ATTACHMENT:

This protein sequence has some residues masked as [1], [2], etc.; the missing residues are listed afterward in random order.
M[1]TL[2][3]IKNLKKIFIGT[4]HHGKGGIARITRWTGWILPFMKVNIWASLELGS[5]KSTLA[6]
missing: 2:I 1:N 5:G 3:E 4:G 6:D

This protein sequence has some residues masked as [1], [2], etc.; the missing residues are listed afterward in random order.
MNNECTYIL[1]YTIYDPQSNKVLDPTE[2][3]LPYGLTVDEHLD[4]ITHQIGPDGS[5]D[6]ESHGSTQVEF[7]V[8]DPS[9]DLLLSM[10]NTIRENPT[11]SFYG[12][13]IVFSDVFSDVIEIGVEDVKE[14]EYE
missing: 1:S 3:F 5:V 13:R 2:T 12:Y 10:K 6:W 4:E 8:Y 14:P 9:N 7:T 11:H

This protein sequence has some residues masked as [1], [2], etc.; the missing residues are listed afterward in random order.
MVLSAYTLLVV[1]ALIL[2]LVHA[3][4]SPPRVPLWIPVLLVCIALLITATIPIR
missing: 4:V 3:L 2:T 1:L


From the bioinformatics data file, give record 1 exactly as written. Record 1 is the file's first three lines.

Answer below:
This protein sequence has some residues masked as [1], [2], etc.; the missing residues are listed afterward in random order.
M[1]TL[2][3]IKNLKKIFIGT[4]HHGKGGIARITRWTGWILPFMKVNIWASLELGS[5]KSTLA[6]
missing: 2:I 1:N 5:G 3:E 4:G 6:D